Entanglement in systems of
strongly interacting particles

Prof. Klaus Capelle

University of Sao Paolo

Friday, 24 November 2006, 15:30
Lecture room F, Theoretical Physics, Sölvegatan 14A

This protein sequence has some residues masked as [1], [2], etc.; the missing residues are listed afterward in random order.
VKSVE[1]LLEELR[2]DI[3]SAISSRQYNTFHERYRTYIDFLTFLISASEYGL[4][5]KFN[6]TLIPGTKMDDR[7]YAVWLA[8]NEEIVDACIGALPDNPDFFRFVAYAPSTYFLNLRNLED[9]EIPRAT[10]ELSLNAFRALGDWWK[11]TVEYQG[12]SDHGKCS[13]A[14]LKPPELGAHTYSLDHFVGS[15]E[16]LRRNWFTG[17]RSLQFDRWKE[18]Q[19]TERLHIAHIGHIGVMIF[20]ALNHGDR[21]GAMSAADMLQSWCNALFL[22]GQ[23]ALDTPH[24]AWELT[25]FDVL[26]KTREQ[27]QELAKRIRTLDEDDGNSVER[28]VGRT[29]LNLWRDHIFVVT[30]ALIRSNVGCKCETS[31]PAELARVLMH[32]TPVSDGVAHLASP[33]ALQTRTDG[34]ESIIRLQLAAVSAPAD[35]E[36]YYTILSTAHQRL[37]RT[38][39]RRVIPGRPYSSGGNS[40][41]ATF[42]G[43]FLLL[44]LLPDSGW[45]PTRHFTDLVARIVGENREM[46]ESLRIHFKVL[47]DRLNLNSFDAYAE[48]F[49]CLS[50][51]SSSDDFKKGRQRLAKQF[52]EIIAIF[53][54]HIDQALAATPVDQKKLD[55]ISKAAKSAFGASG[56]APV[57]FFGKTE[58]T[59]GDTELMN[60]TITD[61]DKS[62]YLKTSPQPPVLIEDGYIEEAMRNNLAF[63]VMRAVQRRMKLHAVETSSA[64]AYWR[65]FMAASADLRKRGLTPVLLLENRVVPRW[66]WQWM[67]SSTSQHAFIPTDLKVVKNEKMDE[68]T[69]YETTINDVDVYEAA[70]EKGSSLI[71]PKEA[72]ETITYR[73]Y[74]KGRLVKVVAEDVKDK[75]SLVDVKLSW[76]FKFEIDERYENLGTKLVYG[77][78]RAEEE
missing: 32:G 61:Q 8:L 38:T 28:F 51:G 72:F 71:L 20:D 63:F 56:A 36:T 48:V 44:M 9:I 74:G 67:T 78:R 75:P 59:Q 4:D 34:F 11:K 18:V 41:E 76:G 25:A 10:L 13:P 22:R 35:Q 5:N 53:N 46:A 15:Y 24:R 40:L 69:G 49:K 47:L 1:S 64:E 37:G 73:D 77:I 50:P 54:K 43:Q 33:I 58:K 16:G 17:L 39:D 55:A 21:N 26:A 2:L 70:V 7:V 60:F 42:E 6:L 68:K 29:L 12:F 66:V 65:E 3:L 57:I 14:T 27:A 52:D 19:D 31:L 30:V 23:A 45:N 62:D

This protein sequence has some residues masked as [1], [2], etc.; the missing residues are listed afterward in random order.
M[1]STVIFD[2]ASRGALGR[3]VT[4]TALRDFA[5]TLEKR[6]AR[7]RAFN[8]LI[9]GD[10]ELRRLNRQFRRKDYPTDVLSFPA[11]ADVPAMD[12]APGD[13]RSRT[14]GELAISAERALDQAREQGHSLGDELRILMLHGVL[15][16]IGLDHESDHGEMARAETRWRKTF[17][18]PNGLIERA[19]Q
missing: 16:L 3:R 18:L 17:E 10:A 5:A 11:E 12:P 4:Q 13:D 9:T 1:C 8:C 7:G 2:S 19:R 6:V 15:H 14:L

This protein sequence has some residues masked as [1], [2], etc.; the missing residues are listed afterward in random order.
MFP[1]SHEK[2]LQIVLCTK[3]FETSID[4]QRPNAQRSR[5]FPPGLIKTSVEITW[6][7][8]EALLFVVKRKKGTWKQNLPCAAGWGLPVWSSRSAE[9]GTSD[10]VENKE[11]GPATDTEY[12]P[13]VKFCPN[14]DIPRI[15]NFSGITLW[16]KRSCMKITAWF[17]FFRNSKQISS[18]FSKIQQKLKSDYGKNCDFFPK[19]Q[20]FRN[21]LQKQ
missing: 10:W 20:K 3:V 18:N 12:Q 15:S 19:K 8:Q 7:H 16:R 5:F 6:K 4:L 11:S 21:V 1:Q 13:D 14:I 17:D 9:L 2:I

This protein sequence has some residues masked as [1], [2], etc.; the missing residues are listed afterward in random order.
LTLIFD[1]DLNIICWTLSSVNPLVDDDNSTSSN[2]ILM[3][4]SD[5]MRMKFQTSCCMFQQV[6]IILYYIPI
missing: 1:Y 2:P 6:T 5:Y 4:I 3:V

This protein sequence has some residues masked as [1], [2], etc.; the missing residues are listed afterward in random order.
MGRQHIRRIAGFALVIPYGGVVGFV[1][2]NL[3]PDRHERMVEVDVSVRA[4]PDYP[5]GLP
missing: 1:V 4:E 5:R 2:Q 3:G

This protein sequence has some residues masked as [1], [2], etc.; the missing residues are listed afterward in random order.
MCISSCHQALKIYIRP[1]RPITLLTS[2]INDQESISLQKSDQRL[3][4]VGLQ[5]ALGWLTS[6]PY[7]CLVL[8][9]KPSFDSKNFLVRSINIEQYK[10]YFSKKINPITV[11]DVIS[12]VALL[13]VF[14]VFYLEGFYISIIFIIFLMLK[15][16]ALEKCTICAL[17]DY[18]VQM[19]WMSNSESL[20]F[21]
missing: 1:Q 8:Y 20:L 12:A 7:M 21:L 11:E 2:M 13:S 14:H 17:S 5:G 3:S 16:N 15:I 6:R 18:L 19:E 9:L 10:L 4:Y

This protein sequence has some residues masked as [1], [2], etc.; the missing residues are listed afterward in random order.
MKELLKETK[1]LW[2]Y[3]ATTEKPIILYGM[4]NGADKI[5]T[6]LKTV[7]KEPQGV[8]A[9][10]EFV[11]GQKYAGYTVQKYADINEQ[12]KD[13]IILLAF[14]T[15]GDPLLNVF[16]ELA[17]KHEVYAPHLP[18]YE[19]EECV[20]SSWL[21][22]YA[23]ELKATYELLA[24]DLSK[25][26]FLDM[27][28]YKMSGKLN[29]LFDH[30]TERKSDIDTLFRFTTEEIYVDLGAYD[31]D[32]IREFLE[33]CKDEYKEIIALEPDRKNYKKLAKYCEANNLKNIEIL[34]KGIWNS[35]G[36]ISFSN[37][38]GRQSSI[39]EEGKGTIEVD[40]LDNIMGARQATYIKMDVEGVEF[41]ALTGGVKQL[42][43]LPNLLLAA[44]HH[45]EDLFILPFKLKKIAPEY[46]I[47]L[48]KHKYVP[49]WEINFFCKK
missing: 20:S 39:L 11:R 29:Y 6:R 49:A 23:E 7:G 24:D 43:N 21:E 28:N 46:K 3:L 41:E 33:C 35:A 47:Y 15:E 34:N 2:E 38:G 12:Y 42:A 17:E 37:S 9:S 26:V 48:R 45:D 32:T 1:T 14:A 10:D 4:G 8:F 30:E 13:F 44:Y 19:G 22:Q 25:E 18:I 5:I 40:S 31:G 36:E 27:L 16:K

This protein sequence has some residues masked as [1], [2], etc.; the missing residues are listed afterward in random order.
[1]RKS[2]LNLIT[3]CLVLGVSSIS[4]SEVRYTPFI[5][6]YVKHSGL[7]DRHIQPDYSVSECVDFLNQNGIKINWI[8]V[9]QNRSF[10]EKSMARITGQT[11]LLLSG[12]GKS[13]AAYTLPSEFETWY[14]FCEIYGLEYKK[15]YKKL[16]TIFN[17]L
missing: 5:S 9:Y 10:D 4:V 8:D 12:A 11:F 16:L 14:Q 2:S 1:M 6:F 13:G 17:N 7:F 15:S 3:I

According to quantum mechanics, entanglement is a fundamental property of nature. A simple characterization of entanglement is that when a system is composed of several subsystems, and the wave function of the total system does not factorize into products of the wave functions of these subsystems, the system is in an entangled state. Such entangled states can have surprising properties, which may serve as resources for quantum information technology and quantum computing. As a fundamental property of nature, entangled states can occur even in spatially uniform systems of noninteracting particles. However, if in the future entanglement is to be exploited for technology or computation, we must also consider entanglement in systems composed of strongly interacting particles, such as electrons in a solid, or atoms in an optical trap. Spatial inhomogeneity (an underlying lattice, boundaries, impurities, etc.) is another real-life complication, and we must learn how it affects entanglement. In this talk, I describe recent research --- making use of model Hamiltonians treated with density-functional theory --- on the properties of entangled states in spatially inhomogeneous systems of strongly interacting particles.